If you’re a foreign investor looking to invest in real estate, or even someone looking to buy real estate in an unfamiliar part of your own country, you’re probably wondering how, or if, to start researching a foreign market. You’ve likely heard the three most important factors of real estate value ‘location, location, location’.
Location is absolutely a primary driver of real estate value. But what about the location is driving the value?
Macroeconomic & Political Considerations
Before getting into the specifics of a property location, let’s look at some macro factors. In the location you’re researching, you should be concerned with:
- Is there reliable data available? In countries like the US and UK, there is reliable government data readily accessible online. In China, academic institutions may be a good source, and data from local media may not be as reliable
- Does the country have a stable business environment? Generally, is there enough stability and rule of law that you won’t lose an investment due to corruption or other events?
- How friendly is the business environment? Are there high taxes and onerous laws? The US is extremely litigious, with so many laws to adhere to that professional local advice should be sought prior to purchase
- What is the GDP growth in the country? The Philippines, for example, has quietly had a top-performing GDP growth for years now
- What will drive growth in the future? Canada may take in more wealthy immigrants and benefit from higher energy prices, both driving income, and job growth while providing a stable business environment
- Will you be able to get your money out of the country when the time comes to sell? Capital outflow restrictions are often in place in countries like China
- Does your home country have any tax treaties with the foreign country to avoid double-taxation?
- What is the exchange rate?
There are a lot of considerations for investing in a different part of the world, or even a different part of your own country. Be sure to take appropriate precautions.
Once you’re comfortable with a country to invest in, you’ll want to examine individual regions, city’s, and neighborhoods. Find some reliable data sources. In the US, city-data.com has useful information that’s pulled from a variety of government sources, as well as some individual sources. There are plenty of other sources too, but be sure to validate where data comes from.
Things to look out for:
- Growing population & income levels
- Low, preferably declining, unemployment rate
- Friendly business environment
- Laws friendly to landlord’s and absentee owners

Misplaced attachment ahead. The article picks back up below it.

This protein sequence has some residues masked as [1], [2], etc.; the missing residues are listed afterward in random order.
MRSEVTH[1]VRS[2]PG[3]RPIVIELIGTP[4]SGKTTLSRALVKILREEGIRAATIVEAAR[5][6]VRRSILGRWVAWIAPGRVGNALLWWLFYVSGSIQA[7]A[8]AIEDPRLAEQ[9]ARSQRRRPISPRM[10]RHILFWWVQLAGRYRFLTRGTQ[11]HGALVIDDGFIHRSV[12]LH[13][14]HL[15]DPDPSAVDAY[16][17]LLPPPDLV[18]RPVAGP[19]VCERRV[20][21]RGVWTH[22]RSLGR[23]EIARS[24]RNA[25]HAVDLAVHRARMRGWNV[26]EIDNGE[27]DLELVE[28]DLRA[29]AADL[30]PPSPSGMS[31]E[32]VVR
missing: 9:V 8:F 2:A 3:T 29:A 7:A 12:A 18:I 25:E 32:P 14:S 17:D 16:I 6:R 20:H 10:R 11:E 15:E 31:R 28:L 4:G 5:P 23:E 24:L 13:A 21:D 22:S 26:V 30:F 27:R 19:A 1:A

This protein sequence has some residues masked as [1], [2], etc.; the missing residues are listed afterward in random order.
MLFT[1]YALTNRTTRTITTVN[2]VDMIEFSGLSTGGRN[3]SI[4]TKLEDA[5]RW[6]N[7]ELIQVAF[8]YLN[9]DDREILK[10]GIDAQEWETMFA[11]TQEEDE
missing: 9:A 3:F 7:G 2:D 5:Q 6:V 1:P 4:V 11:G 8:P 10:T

Read the local news and research to get a sense of what’s happening in the city. For example:
- Are companies investing and opening up offices or warehouses?
- Has crime been declining?
- Has the city been having trouble collecting taxes? Is the city on the verge of bankruptcy? (investing post-bankruptcy can sometimes be a great long-term play)
Evaluate The Neighborhood
After completing preliminary research, look for some projects or properties that interest you. Run the numbers and check if it fits your goals. For commercial multi-family, here’s an article to walk you through evaluating numbers.
Once you’ve selected a regional location and a sample property, examine the neighborhood around the sample property. Look at Google Maps and see what’s around there. Use Google Street View or another source to go up and down the street. Does it look like people take care of their properties? Are there abandoned properties? Is there construction happening? Check Trulia for the local crime rate.
For a specific property, specifics of the location that will factor into the price include:
- Access to transit (close proximity to subway stations will drive up value in North America for convenience reasons, but drive values down in the Philippines due to noise pollution, for example)
- Proximity to amenities such as shops, restaurants, and other entertainment
- Local school districts (housing contained within top-performing school districts in China or the USA will positively impact property values)
Talking with someone local who has real estate experience will be key to determining what drives value in the area.
At some point in the process, you’ll also need to talk with local people to validate what you’ve seen. A trip to the property to look around is the best way to talk with locals, and validate what you read. Find real estate agents, property managers, and landlords to talk with. Then, have a few conversations with gas station attendants, waitresses, and anyone else that spends a lot of time in the area. Most people are happy to share their knowledge.
Investing in real estate in a foreign market can be very lucrative if done correctly. It’s also a great way to diversify your investment portfolio. However, it’s also risky. If you aren’t comfortable, walk away. However, be brave and believe in your research if you’ve found that next great deal.
Feel free to contact me with any questions.